The solution to this problem is to take time and define the role of “caregiver” for yourself. When you take time and decide from a place of calm what is most important to you and who you want to be during this time, you can define this significant role for yourself. Doing this will create boundaries that allow you to stay focused on only the most important things. For steps on how to do this, read 6 Steps To Defining Your New Role When Your Partner Has Cancer.

2. Take a Break! 

You need to have some time apart from your spouse. You need breaks emotionally, physically, and mentally. But the breaks aren’t going to present themselves. You must plan to take breaks, whether asking a family member to take your place one night a week or having the kids go to a friend’s house on Tuesdays to minimize your responsibilities for one evening. Breaks are essential for your sanity and to maintain your energy. They are not a luxury; they are a necessity. 

I can’t emphasize this enough. As a spousal caregiver, you may feel like you need to be there all the time. And there may be critical periods (like just after surgery or a serious downturn in your partner’s health) when you want to be there as much as you can. But during other times when things are not at a critical point, make sure you are taking regular breaks. 

This is often a long journey for both of you, and you need to maintain energy. Finding and doing something that gives you a break throughout your week is one way to overcome burnout. It could be as simple as listening to your favorite music while you get ready in the mornings. During a time when there is more heartache than happiness, breaks are essential. Read Refilling The Tank for more ideas!

3. Build Your Mental Resilience

Part of burnout comes from the mental turmoil most spousal caregivers experience. All the questions, fears, and worries can be exhausting. But this is something you can handle once you know how. When going through a crisis, it is normal for your brain to find all kinds of things to worry about and stress over. While not particularly helpful, it’s a normal human response. 

Instead of letting your fears take you down a rabbit hole, start a journal and write them out on paper. Then recognize that most of what you write is just a thought. It’s not the truth or a prediction of what will happen. It’s a thought your brain generates while under stress. Once you learn how to manage your mind, you can learn to recognize and check your negative thoughts before they exhaust you.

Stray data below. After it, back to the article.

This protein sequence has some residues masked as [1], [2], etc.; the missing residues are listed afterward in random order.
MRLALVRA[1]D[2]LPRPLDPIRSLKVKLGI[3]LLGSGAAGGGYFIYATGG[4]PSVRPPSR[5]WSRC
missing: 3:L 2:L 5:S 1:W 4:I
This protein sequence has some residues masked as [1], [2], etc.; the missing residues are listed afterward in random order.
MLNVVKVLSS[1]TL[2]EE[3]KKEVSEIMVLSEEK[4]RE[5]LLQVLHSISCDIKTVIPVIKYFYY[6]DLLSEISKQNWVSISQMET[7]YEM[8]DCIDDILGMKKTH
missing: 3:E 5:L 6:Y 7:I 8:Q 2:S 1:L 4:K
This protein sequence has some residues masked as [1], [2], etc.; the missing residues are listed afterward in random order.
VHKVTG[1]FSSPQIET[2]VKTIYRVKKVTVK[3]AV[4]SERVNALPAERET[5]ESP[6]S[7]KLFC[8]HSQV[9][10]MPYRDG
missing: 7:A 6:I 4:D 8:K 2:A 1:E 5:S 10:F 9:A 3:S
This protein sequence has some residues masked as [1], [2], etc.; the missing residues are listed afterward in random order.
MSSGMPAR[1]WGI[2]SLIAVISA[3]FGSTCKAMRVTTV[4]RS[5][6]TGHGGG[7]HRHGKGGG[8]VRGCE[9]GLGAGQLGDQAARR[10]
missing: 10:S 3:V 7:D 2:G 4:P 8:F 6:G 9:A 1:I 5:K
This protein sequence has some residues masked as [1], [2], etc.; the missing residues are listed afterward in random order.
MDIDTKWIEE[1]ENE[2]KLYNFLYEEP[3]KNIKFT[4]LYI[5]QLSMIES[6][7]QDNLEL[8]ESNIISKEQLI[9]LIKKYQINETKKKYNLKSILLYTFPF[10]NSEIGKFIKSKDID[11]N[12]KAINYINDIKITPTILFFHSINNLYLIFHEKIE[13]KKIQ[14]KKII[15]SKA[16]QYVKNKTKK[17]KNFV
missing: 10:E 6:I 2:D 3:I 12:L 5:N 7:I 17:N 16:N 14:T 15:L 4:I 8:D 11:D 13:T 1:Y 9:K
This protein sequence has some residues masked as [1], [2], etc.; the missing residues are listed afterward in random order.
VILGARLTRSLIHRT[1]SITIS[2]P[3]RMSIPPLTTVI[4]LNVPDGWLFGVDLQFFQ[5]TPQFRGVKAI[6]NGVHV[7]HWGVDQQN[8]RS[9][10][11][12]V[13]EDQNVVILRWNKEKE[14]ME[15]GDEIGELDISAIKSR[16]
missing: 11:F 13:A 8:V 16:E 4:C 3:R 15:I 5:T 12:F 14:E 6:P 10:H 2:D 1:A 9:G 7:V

4. Acknowledge and Allow Your Emotions

From the outset, I want to tell you that you will experience many positive and negative emotions during this journey. It’s like a roller coaster. You may want to get off the roller coaster, but that is simply impossible because emotions are part of the human experience. However, you may be unintentionally adding to your emotional suffering by judging or feeling guilty for the emotions you are having. 

Having difficult emotions like anger, resentment, or guilt is normal, and it doesn’t mean anything has gone wrong. Instead of judging yourself, practice acknowledging your feelings and allowing yourself to feel them. Allowing yourself to feel the hard stuff will create room to recognize and feel the good stuff. By doing this, you will not let your emotions overpower your ability to care and be present for yourself and your spouse. 

5. Lean on Your Support System

Don’t try to go it alone! You need a support system. A good support system is a network of people who can physically or emotionally help you and your spouse during this journey. Your network doesn’t need to be big but should include people who can provide practical support, like helping with errands and chores, as well as people who can be there for you emotionally. The best place to start is to say “Yes!” when people offer to help! Read more tips for creating a support system: 6 Ways to Build Your Caregiver Support System When Your Partner has Cancer.

6. Connect with Other Caregivers

Feeling completely alone in caregiving for your partner propels spousal caregiver burnout. Sometimes connecting with others who are in a similar situation can help. There are people all over the world going through a similar experience and caregiving for their spouse with a new, recurring, or terminal illness. 

Sometimes the best caregiver support system comes from people you don’t know but who know what you’re going through. You might find connection and support in a caregiver support group through your local hospital or online. I offer a free Facebook Group for people caring for a partner. You can go here to join: STRONGER TOGETHER – when you are caregiving for your partner.

Address the Signs of Well Spouse Burnout with Spouse Caregiver Coaching

As a life coach for you when your partner has a new, recurring, or terminal illness, I help you build your mental resilience and emotional capacity to avoid burnout with spouse caregiver coaching. You deserve support and guidance during this time, and my goal is to help you navigate this journey with less stress and overwhelm and more peace. Let’s talk about how I can help you do that today!